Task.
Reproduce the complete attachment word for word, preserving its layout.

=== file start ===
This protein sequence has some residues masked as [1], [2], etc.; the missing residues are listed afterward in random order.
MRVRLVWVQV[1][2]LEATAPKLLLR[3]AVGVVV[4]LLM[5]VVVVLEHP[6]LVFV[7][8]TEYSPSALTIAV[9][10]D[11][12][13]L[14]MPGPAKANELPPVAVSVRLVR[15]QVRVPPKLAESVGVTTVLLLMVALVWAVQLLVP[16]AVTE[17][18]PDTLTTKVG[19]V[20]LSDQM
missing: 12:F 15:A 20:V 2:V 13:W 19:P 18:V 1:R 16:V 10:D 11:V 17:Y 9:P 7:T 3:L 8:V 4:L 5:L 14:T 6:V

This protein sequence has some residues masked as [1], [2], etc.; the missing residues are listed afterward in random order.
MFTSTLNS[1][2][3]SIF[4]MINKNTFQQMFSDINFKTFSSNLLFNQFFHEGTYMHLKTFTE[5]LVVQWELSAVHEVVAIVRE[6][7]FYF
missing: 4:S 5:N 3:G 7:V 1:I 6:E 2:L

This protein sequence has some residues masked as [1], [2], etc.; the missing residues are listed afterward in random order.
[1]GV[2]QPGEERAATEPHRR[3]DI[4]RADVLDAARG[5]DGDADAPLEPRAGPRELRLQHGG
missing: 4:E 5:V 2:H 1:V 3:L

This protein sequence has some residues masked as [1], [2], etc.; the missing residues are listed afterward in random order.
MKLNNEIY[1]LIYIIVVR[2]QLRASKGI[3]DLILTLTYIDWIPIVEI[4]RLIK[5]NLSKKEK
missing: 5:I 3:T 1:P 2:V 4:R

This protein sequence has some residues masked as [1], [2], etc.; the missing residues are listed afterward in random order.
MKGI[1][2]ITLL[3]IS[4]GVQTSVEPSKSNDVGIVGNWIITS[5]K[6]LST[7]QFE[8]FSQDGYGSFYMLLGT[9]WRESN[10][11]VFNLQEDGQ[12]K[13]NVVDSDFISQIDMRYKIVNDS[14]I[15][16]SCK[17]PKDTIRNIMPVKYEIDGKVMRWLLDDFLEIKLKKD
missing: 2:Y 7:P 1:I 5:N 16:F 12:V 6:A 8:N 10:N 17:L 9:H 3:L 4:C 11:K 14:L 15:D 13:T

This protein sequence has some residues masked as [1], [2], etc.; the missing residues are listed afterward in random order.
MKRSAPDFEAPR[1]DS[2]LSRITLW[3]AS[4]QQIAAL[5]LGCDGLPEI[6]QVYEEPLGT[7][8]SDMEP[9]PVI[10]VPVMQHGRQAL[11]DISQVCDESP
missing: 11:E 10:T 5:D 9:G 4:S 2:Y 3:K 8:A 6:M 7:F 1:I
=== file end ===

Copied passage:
This protein sequence has some residues masked as [1], [2], etc.; the missing residues are listed afterward in random order.
MRVRLVWVQV[1][2]LEATAPKLLLR[3]AVGVVV[4]LLM[5]VVVVLEHP[6]LVFV[7][8]TEYSPSALTIAV[9][10]D[11][12][13]L[14]MPGPAKANELPPVAVSVRLVR[15]QVRVPPKLAESVGVTTVLLLMVALVWAVQLLVP[16]AVTE[17][18]PDTLTTKVG[19]V[20]LSDQM
missing: 12:F 15:A 20:V 2:V 13:W 19:P 18:V 1:R 16:V 10:D 11:V 17:Y 9:P 7:T 3:L 8:V 4:L 5:L 14:T 6:V

This protein sequence has some residues masked as [1], [2], etc.; the missing residues are listed afterward in random order.
MFTSTLNS[1][2][3]SIF[4]MINKNTFQQMFSDINFKTFSSNLLFNQFFHEGTYMHLKTFTE[5]LVVQWELSAVHEVVAIVRE[6][7]FYF
missing: 4:S 5:N 3:G 7:V 1:I 6:E 2:L

This protein sequence has some residues masked as [1], [2], etc.; the missing residues are listed afterward in random order.
[1]GV[2]QPGEERAATEPHRR[3]DI[4]RADVLDAARG[5]DGDADAPLEPRAGPRELRLQHGG
missing: 4:E 5:V 2:H 1:V 3:L

This protein sequence has some residues masked as [1], [2], etc.; the missing residues are listed afterward in random order.
MKLNNEIY[1]LIYIIVVR[2]QLRASKGI[3]DLILTLTYIDWIPIVEI[4]RLIK[5]NLSKKEK
missing: 5:I 3:T 1:P 2:V 4:R

This protein sequence has some residues masked as [1], [2], etc.; the missing residues are listed afterward in random order.
MKGI[1][2]ITLL[3]IS[4]GVQTSVEPSKSNDVGIVGNWIITS[5]K[6]LST[7]QFE[8]FSQDGYGSFYMLLGT[9]WRESN[10][11]VFNLQEDGQ[12]K[13]NVVDSDFISQIDMRYKIVNDS[14]I[15][16]SCK[17]PKDTIRNIMPVKYEIDGKVMRWLLDDFLEIKLKKD
missing: 2:Y 7:P 1:I 5:N 16:F 12:V 6:A 8:N 10:N 17:L 9:H 3:L 4:C 11:K 14:L 15:D 13:T

This protein sequence has some residues masked as [1], [2], etc.; the missing residues are listed afterward in random order.
MKRSAPDFEAPR[1]DS[2]LSRITLW[3]AS[4]QQIAAL[5]LGCDGLPEI[6]QVYEEPLGT[7][8]SDMEP[9]PVI[10]VPVMQHGRQAL[11]DISQVCDESP
missing: 11:E 10:T 5:D 9:G 4:S 2:Y 3:K 8:A 6:M 7:F 1:I